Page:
Those of us who grew up going to wildly overpriced basketball camps (remember Five Star? What a racket!) often heard the inspiring and–ahem–comforting tale that Michael Jordan, the greatest basketball player in the world, was cut from the varsity team as a sophomore. Great story–except it’s not technically true.
This is disheartening news for those of us who found solace in this anecdote, perhaps the only point of athletic commonality we shared with one Mr. Jordan. (Photo: Charlotte Observer)
So there you go. Get a look at the early Jordan in the fun and well-researched piece. The guy was so competitive, he outran other kids to the dugout on water breaks. That, friends, is dedication. Of course, this same competitive fire drove him throughout all of his life, sometimes to bad ends, as Michael Leahy’s exceptional When Nothing Else Matters abundantly shows.
Ruby Sutton has a distinct pet peeve when it comes to the subject of her former pupil, Michael Jordan: the oft-told story of how he was “cut” from the Laney High varsity basketball team as a sophomore, spurring him to greatness.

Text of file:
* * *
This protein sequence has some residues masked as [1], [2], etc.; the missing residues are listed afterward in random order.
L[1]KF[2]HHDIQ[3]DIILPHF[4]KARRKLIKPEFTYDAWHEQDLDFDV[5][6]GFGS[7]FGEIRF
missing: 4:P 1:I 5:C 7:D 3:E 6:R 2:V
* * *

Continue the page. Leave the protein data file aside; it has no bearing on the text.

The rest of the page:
“Back then, (most) 10th-graders played JV; that’s just the way it was. Nobody ever ‘cut’ Michael Jordan,” Sutton, who still teaches physical education, said this month, shaking her head as she retold the story for at least the 100th time.
That’s the final word. You can never propagate the apocryphal tale that Jordan was cut again. This likely affects your own life very little; it does, however, wreak havoc on half-winded summer basketball camp pep talks all across the world.